Three days into the visit, I begin to have a feel for the blend of personalities in the group. Members of a Polish farmers’ organization, they have come to visit Denmark. The program calls for a mix of sightseeing at the obvious sites in and around Copenhagen – Strøget, the main shopping street reserved for pedestrians, the National Museum, Tivoli Gardens, and the like. Along with visits to working farms in the vicinity, there’s a tour of Elsinore castle just up the road as one of the highlights. As much a vacation getaway as an educational opportunity for people seldom permitted to travel out from behind the Iron Curtain, the tour presents some special challenges for us on the staff at Krogerup Højskole. Hosting Polish guests for a week is a novelty. On our end, we organized the list of local activities for what, on the Polish end, is officially framed as an educational undertaking. But the plentiful supplies of duty-free vodka and straight grain alcohol unpacked and brought out the first night make plain our visitors’ intent to party hard between the scheduled outings. We know as well as they do that among them are minders from the secret police, traveling incognito to keep an eye on them. That fact appears not to slow them down any.
Having sampled Polish hospitality during a study visit with a group from Krogerup six months before, seeing our guests shift into party mode once the day’s official activities were over did not surprise me much. I welcomed the offer of a job for the summer, when Krogerup set aside its own educational programming and rented itself out as a comfortable and convenient location for meetings, retreats, conferences and tour groups, like this one from Poland. For this, my job was to facilitate communications between the guests and our own staff, many of whom did not speak English as well as I spoke Danish. I accompanied our guests on their sightseeing tours and farm visits. So there I was, an American undergraduate student wrapping up a year abroad study program in Denmark, serving as a tour guide and interpreter in a country and city I barely knew myself.
From the time they arrive, I am in face to face contact with all sixty-some participants in the tour group. Few of them speak English at all. Mostly, I rely on Magda, their English-speaking interpreter. Magda studies English at the university in Warsaw. Through necessity, she and I bond quickly when we have to interpret between Polish and Danish farmers via English about details of agricultural operations neither of us truly understand. Together we delight in exchanging questions and answers mystifying to us and seeing the faces on both ends of the conversation brighten, signaling the messages got through. When it becomes party-time, Magda goes off duty and my communications with group members depends on snippets of the English, German and French I have to offer, underpinned by a lot of body language, facial expressions and gestures, and lubricated by substantial amounts of alcohol. At twenty-one, I know just enough about myself and alcohol to know that when I could feel the buzz, I need to stop. Cross that point, and all bets are off. No knowing then where things might go, what trouble I might get into and how I’d handle it. Given that I had a job to do and a fair sense of my own limitations, I do my best to keep a clear head.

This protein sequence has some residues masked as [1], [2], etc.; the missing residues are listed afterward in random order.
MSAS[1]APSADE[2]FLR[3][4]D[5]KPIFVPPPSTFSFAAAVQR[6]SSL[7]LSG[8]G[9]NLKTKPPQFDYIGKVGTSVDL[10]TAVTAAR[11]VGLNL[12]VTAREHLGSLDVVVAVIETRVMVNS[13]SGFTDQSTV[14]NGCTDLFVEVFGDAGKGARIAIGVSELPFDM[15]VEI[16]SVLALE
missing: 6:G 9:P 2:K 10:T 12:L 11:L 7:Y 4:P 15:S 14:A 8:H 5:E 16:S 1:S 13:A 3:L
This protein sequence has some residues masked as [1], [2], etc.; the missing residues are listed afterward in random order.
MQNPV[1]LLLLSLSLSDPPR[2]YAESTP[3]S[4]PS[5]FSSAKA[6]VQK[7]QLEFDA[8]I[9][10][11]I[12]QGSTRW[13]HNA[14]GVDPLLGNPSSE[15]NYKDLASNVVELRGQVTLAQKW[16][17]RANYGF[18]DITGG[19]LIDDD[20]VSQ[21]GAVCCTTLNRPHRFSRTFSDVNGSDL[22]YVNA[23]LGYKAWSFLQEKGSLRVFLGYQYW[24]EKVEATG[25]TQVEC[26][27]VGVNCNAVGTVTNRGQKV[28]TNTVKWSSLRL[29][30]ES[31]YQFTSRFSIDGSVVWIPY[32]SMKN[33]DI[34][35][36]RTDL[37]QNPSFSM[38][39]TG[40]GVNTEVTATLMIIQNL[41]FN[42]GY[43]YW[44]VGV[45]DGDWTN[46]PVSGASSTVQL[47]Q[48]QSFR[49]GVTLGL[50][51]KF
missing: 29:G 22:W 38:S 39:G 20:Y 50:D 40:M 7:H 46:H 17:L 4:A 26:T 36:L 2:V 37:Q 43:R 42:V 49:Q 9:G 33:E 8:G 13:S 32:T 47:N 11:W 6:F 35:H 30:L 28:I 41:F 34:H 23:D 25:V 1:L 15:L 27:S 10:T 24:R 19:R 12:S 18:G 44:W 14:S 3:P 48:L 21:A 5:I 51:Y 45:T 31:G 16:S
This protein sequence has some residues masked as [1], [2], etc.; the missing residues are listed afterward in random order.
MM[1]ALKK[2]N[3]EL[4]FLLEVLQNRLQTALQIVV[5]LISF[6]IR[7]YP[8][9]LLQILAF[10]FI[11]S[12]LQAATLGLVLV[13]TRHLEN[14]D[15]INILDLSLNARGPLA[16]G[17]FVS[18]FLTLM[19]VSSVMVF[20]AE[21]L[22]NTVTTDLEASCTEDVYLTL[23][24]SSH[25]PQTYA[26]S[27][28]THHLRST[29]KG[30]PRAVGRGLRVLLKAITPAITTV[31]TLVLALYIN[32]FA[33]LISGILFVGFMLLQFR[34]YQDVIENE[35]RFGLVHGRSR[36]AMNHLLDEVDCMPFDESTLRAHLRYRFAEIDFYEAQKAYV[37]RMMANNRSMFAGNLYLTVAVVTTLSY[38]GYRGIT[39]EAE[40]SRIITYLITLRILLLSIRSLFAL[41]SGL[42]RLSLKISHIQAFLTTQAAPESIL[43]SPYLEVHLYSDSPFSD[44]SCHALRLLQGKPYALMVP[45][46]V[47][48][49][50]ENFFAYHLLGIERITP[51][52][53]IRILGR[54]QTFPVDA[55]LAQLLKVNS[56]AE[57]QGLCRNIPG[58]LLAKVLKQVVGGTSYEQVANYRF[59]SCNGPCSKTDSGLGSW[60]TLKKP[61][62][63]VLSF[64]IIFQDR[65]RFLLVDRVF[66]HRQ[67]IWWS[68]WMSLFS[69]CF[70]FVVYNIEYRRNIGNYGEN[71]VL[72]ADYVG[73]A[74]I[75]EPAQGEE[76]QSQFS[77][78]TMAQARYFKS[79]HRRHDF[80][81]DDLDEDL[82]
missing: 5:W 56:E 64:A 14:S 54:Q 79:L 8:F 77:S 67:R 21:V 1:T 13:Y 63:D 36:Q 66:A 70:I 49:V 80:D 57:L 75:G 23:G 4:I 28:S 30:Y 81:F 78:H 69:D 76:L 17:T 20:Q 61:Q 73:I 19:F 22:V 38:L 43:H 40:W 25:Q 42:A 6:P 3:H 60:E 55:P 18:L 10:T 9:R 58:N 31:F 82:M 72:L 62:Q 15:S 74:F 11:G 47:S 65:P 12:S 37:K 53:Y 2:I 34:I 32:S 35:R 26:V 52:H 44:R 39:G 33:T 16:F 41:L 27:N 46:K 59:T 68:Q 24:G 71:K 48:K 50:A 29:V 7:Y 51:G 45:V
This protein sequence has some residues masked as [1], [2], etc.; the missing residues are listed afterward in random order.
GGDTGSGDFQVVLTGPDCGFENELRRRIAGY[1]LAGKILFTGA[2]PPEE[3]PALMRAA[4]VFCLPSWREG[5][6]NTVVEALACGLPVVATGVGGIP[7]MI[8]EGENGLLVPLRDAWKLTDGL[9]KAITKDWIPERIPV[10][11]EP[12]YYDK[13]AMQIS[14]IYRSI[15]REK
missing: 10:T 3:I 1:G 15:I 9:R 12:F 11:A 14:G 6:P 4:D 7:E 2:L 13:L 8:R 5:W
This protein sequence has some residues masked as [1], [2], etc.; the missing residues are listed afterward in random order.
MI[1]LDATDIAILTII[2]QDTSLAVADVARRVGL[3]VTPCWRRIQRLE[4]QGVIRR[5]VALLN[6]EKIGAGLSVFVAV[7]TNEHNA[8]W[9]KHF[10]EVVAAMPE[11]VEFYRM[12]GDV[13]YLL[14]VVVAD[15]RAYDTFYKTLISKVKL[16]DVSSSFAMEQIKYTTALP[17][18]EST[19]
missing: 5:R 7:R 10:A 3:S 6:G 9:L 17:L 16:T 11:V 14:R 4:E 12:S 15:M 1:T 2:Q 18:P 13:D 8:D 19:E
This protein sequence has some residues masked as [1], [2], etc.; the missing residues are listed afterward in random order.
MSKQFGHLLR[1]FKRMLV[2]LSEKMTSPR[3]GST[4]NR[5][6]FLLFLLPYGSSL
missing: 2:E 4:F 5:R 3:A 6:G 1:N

By the third night, I’ve seen almost all the members of the group in action. Pawel got my attention early on. Outgoing and engaging around me, Pawel seems more curious and more determined to get the full educational benefit the tour programs had to offer. He appears to be an independent spirit, with no obvious bonds to others in the group. He holds back when the partying gets underway. As the evening progresses, I start fearing I am getting flat out drunk. I decide to extract myself and go to bed. When I get up to move in that direction, Pawel comes over to me. He wants to talk to me privately. That idea poses some challenges. I speak Danish well, German reasonably well, and French in a pinch. Pawel speaks Polish, Russian, and bits and pieces of German, French and English. His determination, though, ensures I get his message, so I walk out of the hall with him.
Faced with his insistence, I suggest we walk down to the harbor, about twenty minutes away. With my mental faculties already impaired, I don’t have it in me to refuse his request, but a twenty minute walk might at least help me clear my head. Still, whatever he thinks so important that we need to talk about it right now arouses my curiosity. Denmark lies far enough north that nights in August never get completely dark. But at the late hour Pawel and I make our way down to the harbor, the roads we walk are barely visible except when cars drive by. Halfway there, we reach the streetlights marking the road down to the harbor from the Strandvej that runs up the coast from Copenhagen to Elsinore. It takes Pawel a while to get around to the business at hand. I learn that he lives in a small town in southern Poland, not far from Krakow. Not a farmer himself, he works as a bureaucrat for the Ministry of Agriculture. I guess he is in his late thirties. He has a wife and two children. He doesn’t like the Russians having the last say in whatever goes down. As he fills me in on the details of his life, both of us working hard to cross the language barriers, I keep wondering what great urgency made him want to get me off alone so late in the evening.